How to Recycle
About the Book
The Cold Hard Facts
Table of Contents
Island Press Home
large high-tech electronics and semiconductor
that began operations in the
1970s or earlier
has a Superfund site in its history.
How to Recycle
Sunday, 20 August 2006
Recycling's Front Line
CEA-Consumer Electronics Association
Cellular Telecommunications Industry Association (CTIA)
International Association of Electronics Recyclers
ReThink Program (EBay)
Silicon Valley Toxics Coalition
The Wireless Foundation
U.S. Environmental Protection Agency's eCycling
Choose a reputable recycler. Ask how incoming equipment is accounted for and where it—and its components—will be sent for recycling.
Ask reuse organizations if equipment is tested before it is passed on for donation and if the group ships only working equipment.
Ask how the recycler or reuse organization handles data destruction.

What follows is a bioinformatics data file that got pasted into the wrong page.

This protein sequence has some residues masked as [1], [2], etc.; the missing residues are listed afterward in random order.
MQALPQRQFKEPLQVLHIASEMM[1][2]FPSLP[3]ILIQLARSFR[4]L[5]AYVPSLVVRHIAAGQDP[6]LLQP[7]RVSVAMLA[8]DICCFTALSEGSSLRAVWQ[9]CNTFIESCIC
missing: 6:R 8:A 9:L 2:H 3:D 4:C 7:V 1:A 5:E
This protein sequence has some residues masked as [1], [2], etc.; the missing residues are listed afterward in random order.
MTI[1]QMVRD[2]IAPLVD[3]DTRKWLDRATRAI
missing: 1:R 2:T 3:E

Many programs include options for donating working equipment for reuse.
Equipment manufacturer’s recycling programs tend to be fairly easy and accountable. It’s a good place to start.
Virtually all manufacturers’ U.S. take-back programs carry fees. Prices and methods of returning electronics to manufacturers and recyclers are constantly changing.
Another option is the public agency that regulates garbage disposal and recycling in your region. It should have a list of recyclers and local take-back events.
Televisions – Any recycler that accepts equipment with CRTs should take televisions, although almost none of the U.S.-based take-back programs run by computer manufacturers do.
Organizations with Recycling Programs
March of Dimes
National Christina Foundation
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